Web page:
The line is as devastating as it is hilarious, capturing both the profound inanity of the Nazi proposition—that a rock star leader with silly outfits can somehow magically reorder the world—and its harrowing effects. If Hitler is no expert about Jews, neither is Jojo, and he spends much of the first half of the movie trying to learn about the mythical creatures he was taught to despise. Elsa, played sublimely by the unimprovably un-Jewishly named Thomasin McKenzie, has her fun with the soft-hearted dolt interrogating her. “We’re just like you,” she tells Jojo, waiting a beat before adding the punchline: “only human.”

Of course, real human emotions soon eclipse foul and foolish dogmas, and as Jojo’s relationship with Elsa grows warmer his friendship with Hitler is strained. On the side of the angels are his idealistic mother—Scarlett Johansson in her best performance in years—and her friend, a weary and wise and freaky German colonel, played by the eternally entertaining Sam Rockwell. The dark side has its champions, too, such as Rebel Wilson as Fräulein Rahm, a scene-stealing twit of a true believer, and Stephen Merchant as a smiling and menacing Gestapo agent all clad in black. Each scene, no matter how small or how absurd, forces Jojo to choose—between fanaticism and compassion, between abstract ideas and real live people, between fear and hope.

In the hands of a lesser artist, this tension would have dissolved into schmaltz or, worse, into genre. Quentin Tarantino solved his Hitler problem in an orgiastic bloodbath in Inglorious Basterds, and Roberto Benigni handled it by clowning in the shadow of the crematorium in Life is Beautiful. Waititi has no patience for such shortcuts. He is committed to Rainer Maria Rilke’s dictum, presented on screen right before the credits start rolling: “Let everything happen to you/Beauty and terror/Just keep going/No feeling is final.”

Just keep going: Was there ever more salient advice? Whether you’re trying to grow up or make art or meet any of the crazy sorrow or inexplicable bliss that life unexpectedly throws your way, you could hardly ask for a better motto. The Nazis, of course, disagree. For them, life is a series of raptures and ruptures: As the Allies fight their way into town, Fräulein Rahm sends Jojo’s young friends into certain death in a sequence that is both uproarious and harrowing, and imaginary Hitler, his head now adorned with a gunshot wound that reflects his real-life counterpart’s dismal fate, grows more erratic and terrifying by the moment. As he does, Jojo, and we with him, realizes that the dead leader is best understood as metaphor, instructive and intoxicating but entirely possible to resist.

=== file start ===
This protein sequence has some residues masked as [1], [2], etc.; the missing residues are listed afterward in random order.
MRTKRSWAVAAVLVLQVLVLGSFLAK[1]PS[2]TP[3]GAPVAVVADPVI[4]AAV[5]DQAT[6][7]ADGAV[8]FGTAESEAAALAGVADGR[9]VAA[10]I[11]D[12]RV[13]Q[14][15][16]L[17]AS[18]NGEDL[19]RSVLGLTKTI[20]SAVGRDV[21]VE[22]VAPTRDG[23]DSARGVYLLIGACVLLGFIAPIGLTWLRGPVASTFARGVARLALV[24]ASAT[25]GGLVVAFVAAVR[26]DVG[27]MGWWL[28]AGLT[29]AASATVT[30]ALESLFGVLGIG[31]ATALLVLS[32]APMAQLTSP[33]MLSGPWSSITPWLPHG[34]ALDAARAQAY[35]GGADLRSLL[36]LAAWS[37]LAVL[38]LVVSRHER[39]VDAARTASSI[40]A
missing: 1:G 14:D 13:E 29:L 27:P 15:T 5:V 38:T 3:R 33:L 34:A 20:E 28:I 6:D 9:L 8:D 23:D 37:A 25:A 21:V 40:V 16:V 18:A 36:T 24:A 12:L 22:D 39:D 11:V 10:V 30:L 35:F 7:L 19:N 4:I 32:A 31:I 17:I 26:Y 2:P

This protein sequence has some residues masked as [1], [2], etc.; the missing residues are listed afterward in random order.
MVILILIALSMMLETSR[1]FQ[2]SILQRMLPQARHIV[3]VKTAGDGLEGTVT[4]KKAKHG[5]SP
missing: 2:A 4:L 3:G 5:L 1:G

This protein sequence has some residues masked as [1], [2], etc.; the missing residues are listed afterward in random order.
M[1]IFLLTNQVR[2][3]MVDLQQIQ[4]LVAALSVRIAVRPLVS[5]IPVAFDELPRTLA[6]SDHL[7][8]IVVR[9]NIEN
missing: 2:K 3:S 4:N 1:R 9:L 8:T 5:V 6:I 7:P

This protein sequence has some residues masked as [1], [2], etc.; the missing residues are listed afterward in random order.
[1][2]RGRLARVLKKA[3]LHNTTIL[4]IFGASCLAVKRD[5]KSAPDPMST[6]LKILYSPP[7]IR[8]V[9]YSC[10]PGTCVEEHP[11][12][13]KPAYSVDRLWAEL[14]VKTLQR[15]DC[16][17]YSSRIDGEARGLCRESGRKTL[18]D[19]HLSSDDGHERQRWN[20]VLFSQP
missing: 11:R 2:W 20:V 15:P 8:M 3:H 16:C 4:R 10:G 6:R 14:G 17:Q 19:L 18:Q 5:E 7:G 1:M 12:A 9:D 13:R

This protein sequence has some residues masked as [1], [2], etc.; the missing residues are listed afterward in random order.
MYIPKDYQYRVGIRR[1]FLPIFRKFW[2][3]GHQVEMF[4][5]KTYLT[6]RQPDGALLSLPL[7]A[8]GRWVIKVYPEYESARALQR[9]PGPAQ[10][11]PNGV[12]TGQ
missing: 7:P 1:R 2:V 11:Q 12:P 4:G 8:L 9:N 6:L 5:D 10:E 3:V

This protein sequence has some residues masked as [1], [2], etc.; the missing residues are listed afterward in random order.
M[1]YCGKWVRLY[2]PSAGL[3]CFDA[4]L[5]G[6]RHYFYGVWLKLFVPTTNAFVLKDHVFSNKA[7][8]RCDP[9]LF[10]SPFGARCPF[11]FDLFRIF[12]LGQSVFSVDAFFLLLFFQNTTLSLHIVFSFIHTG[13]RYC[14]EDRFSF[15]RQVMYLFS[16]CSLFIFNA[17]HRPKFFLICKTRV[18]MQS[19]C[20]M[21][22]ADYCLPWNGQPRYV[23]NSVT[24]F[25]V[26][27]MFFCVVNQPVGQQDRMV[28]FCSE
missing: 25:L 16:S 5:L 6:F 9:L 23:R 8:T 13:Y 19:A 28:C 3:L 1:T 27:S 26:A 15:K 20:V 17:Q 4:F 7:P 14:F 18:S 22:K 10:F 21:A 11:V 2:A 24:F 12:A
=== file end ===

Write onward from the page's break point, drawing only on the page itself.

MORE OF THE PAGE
Because the year is 2019, and because we are once again awash by a torrent of unreason, Jojo Rabbit is being released with its bouquet of trigger warnings, labeled explicitly as an “anti-hate satire” lest someone on the internet claim that it’s meant as a love song to Hitler. No such disclaimers are necessary. Waititi has given us the rare contemporary movie that rewards rewatching: Go once and savor all the funny moments, and then again to take in all the heartbreaking ones. Both are an essential part of life, even, or especially, when it’s very dark outside. No feeling is final.


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Liel Leibovitz is editor at large for Tablet Magazine and a host of its weekly culture podcast Unorthodox and daily Talmud podcast Take One.